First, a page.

Many people try to create lives, bodies and businesses based on what they’re told they “should” be doing – such as creating a thirty-page business plan, getting an MBA, joining a gym, cutting out all the carbs, joining the PTO, coach a certain way, and don’t forget to put your kid into every activity under the sun and run yourself ragged as a result. Simply put, you become ordinary and miserable.
Let me ask you a question. Who do you pay attention to? The traditionalists or those who are paving their own eccentric way? Amazing, stellar, extraordinary, excellence….these things are never ordinary. They’re birthed by extremely unorthodox people.
4. Find someone who believes in you
Lionel Logue believed in the King’s ability to be great long before the King realized it in himself. When you surround yourself with someone who believes in you, refuses to buy into your “sad” story and stands by you when you feel that you can’t take another step, you’re already ahead in your game of life.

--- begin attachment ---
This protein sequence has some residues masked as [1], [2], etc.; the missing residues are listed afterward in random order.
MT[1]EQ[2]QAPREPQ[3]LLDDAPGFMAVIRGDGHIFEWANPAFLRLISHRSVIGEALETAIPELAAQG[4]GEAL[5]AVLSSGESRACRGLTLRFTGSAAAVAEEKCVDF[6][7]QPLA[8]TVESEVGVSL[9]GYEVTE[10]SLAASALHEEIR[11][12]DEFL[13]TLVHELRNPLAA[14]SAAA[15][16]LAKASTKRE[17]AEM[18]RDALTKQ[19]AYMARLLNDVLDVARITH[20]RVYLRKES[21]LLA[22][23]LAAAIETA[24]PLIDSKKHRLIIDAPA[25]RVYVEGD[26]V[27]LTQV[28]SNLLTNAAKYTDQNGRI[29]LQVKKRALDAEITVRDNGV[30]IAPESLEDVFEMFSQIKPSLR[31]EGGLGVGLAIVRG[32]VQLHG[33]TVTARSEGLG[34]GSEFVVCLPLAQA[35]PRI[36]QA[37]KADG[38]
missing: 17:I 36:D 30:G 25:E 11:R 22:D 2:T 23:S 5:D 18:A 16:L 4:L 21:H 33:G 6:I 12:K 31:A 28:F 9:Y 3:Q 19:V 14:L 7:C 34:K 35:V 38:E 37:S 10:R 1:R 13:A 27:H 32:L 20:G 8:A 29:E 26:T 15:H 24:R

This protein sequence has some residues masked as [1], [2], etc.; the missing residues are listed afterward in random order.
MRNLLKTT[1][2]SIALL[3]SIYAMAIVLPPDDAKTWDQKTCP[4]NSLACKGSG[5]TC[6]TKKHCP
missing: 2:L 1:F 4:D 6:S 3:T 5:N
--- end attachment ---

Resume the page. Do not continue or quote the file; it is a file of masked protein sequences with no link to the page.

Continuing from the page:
I say it often, and I’ll say it again: support is the key to success.
5. You have a voice
Perhaps the biggest lesson of The King’s Speech is this: you have a voice. You have something unique to share, a story that needs to be heard, a talent that needs to be offered. People often hide their voices behind excess weight, mediocre lives and suppressed desires. As with King George VI, fear is the culprit – fear of imperfection, judgment, failure and even success. What’s your story? What are you dying to say?
Don’t worry if you’re not sure. Finding your voice takes time and patience, but it can’t be found if you dare to speak. When you begin to share your voice, you begin to taste the freedom of being you.
6. Fear is to be managed, not avoided